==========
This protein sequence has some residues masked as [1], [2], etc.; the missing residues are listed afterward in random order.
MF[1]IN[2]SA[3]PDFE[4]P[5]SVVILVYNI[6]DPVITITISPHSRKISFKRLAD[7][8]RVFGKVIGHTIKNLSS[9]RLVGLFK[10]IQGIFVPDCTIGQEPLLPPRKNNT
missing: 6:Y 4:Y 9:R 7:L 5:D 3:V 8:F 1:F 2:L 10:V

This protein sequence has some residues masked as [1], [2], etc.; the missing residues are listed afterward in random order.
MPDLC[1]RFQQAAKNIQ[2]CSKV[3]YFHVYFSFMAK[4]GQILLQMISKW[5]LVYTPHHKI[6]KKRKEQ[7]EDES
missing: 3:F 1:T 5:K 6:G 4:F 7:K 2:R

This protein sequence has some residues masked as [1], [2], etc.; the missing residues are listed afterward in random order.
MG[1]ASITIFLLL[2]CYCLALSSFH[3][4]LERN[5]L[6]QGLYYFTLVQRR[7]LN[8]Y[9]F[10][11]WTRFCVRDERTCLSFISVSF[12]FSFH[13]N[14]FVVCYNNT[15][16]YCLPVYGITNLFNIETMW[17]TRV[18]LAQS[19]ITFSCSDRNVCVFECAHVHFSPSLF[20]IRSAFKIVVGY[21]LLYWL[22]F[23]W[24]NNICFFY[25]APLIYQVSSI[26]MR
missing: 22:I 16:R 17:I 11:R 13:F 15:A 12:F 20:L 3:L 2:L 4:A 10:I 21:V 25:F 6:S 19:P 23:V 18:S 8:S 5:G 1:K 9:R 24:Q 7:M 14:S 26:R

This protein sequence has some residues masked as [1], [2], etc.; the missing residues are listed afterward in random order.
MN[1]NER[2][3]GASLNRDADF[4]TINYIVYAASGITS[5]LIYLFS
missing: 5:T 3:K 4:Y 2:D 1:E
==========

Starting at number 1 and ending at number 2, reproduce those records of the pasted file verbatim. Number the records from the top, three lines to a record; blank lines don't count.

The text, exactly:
This protein sequence has some residues masked as [1], [2], etc.; the missing residues are listed afterward in random order.
MF[1]IN[2]SA[3]PDFE[4]P[5]SVVILVYNI[6]DPVITITISPHSRKISFKRLAD[7][8]RVFGKVIGHTIKNLSS[9]RLVGLFK[10]IQGIFVPDCTIGQEPLLPPRKNNT
missing: 6:Y 4:Y 9:R 7:L 5:D 3:V 8:F 1:F 2:L 10:V

This protein sequence has some residues masked as [1], [2], etc.; the missing residues are listed afterward in random order.
MPDLC[1]RFQQAAKNIQ[2]CSKV[3]YFHVYFSFMAK[4]GQILLQMISKW[5]LVYTPHHKI[6]KKRKEQ[7]EDES
missing: 3:F 1:T 5:K 6:G 4:F 7:K 2:R